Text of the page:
Wednesday, December 29, 2010
Contact: Doug Hecox
U.S. Transportation Secretary LaHood Announces Grant Signing for $105 Million for the Crescent Corridor Intermodal Freight Facilities in Alabama and Tennessee
Projects received $105 million from American Recovery and Reinvestment Act
WASHINGTON - U.S. Transportation Secretary Ray LaHood today announced that work can begin on construction of two intermodal freight facilities in Memphis and Birmingham thanks to a signed grant agreement with the Alabama and Tennessee Departments of Transportation for $105 million in American Recovery and Reinvestment Act funds. The facilities are a key part of a larger effort to increase rail capacity and relieve traffic congestion along the 2,500-mile Crescent Corridor from the Gulf Coast to the Mid-Atlantic.
"President Obama's efforts to create jobs and improve our nation's transportation infrastructure depend on investments like these," said Secretary LaHood. "The new facilities in Birmingham and Memphis will create jobs, help increase rail capacity, reduce highway traffic congestion and improve air quality for area residents."
Of the $105 million, Alabama will use half - $52.5 million - to build the 261-acre Birmingham Regional Intermodal Facility (BRIMF) near McCalla, about 20 miles southwest of Birmingham. The remainder of this $97.5 million project's funding will come from Norfolk Southern Railway Company (Norfolk Southern) and other sources.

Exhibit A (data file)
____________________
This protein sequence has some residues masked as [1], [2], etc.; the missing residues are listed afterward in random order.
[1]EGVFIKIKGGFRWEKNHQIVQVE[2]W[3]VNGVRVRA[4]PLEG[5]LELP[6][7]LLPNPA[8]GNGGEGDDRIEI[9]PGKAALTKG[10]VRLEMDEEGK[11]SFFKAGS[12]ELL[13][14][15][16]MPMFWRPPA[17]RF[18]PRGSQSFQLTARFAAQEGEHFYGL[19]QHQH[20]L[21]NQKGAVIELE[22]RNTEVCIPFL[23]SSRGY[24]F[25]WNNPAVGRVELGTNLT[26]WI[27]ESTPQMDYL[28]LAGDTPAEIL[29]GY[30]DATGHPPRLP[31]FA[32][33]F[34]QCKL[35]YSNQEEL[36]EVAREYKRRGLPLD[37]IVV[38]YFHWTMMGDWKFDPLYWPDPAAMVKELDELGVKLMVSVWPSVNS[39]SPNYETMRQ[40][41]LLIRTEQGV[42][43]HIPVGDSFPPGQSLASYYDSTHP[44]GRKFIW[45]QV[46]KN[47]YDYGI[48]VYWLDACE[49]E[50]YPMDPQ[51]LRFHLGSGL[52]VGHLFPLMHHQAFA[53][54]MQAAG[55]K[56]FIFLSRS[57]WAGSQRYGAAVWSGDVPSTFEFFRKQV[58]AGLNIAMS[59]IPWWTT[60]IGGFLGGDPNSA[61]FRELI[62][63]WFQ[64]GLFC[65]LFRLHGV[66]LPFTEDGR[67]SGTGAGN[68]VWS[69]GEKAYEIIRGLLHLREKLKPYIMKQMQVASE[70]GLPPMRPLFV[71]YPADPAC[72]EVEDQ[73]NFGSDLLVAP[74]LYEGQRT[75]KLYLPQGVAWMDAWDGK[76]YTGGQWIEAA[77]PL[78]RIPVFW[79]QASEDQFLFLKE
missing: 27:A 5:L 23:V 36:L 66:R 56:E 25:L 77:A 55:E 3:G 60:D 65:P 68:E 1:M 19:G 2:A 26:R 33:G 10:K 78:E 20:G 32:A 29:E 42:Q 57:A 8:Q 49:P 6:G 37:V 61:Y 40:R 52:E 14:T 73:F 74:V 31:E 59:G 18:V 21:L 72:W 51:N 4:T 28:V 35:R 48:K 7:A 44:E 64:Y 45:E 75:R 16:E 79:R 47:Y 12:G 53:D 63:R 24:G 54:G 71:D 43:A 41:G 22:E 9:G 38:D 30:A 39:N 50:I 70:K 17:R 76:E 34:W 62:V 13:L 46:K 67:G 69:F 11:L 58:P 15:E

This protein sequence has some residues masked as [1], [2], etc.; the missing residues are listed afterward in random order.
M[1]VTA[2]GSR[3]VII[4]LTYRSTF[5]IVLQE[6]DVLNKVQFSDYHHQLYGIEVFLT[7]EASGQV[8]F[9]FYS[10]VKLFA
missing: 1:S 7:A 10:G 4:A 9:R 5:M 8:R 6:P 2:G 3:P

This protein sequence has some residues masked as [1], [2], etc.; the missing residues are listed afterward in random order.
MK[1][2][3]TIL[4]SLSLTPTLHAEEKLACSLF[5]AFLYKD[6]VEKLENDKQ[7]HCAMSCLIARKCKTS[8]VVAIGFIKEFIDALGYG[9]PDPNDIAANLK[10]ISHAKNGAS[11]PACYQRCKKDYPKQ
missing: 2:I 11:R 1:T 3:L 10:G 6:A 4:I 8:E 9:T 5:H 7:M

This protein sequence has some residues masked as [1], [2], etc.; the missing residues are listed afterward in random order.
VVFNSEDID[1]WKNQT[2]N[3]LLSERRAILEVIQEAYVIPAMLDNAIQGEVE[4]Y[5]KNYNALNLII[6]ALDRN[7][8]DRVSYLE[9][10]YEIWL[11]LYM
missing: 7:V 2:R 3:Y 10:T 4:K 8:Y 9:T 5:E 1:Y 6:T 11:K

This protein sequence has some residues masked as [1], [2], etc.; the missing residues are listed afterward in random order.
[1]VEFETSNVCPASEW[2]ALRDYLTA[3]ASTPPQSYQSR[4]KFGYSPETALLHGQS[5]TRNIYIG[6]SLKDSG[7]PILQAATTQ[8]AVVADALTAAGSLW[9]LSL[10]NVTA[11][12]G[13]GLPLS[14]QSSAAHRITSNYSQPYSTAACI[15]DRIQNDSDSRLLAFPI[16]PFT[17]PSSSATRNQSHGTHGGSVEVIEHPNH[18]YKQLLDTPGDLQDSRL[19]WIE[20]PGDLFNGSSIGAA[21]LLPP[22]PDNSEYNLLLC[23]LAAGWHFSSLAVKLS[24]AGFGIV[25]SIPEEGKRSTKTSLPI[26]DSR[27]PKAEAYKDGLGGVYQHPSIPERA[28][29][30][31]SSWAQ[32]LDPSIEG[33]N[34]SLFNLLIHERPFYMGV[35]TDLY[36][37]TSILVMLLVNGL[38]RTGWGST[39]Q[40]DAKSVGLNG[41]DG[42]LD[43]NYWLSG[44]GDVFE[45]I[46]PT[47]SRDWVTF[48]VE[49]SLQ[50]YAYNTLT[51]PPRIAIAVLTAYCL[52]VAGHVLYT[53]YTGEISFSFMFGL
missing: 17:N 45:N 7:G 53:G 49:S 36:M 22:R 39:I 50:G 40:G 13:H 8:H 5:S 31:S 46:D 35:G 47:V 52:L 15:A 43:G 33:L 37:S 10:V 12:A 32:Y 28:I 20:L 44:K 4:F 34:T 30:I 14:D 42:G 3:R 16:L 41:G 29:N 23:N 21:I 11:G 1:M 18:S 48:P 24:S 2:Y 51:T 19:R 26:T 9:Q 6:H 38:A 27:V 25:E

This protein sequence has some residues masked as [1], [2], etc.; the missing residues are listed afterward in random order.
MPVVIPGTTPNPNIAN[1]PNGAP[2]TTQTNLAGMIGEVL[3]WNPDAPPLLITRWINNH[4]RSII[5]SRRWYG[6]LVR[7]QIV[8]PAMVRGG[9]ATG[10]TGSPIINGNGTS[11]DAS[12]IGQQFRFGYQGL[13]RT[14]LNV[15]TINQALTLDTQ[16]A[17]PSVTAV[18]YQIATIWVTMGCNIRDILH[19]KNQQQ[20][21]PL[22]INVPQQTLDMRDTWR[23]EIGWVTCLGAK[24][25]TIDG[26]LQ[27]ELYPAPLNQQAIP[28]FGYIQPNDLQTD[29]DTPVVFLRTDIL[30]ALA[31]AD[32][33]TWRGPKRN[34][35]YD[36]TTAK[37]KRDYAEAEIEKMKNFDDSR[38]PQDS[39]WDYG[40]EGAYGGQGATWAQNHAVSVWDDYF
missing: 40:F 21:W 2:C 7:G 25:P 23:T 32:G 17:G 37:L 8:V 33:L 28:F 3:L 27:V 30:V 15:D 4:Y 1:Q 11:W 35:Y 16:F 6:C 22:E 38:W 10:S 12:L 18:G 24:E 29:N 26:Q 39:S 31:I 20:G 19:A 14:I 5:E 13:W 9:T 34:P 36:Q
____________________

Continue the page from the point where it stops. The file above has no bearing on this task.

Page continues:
Tennessee will use its half - $52.5 million - to build the 380-acre Memphis Regional Intermodal Facility (MRIMF) immediately west of Rossville, about 27 miles east of downtown Memphis. The remainder of this $105.1 million project's funding is expected to come from Norfolk Southern and other sources.
The existing Crescent Corridor passes through 13 states, from Louisiana to New Jersey. The planned upgrades to facilities and rail capacity will allow freight to move faster and more reliably. By diverting 1.3 million commercial trucks from interstates, the Crescent Corridor will greatly improve air quality along the route, reduce traffic congestion and generate significant fuel savings.
"These two new facilities will play key roles in keeping our economy strong," said Federal Highway Administrator Victor Mendez. "The jobs they will create for hundreds of workers will keep our highways safe and ensure that this important rail corridor is ready to meet the demands of the 21st century."
The grant is part of the Transportation Investment Generating Economic Recovery (TIGER) program included in the Recovery Act to promote innovative, multi-modal and multi-jurisdictional transportation projects that provide significant economic and environmental benefits to an entire metropolitan area, region or the nation.
The U.S. Department of Transportation announced the selection of $1.5 billion worth of TIGER grants for 51 projects as part of the first anniversary of the Recovery Act on February 17.
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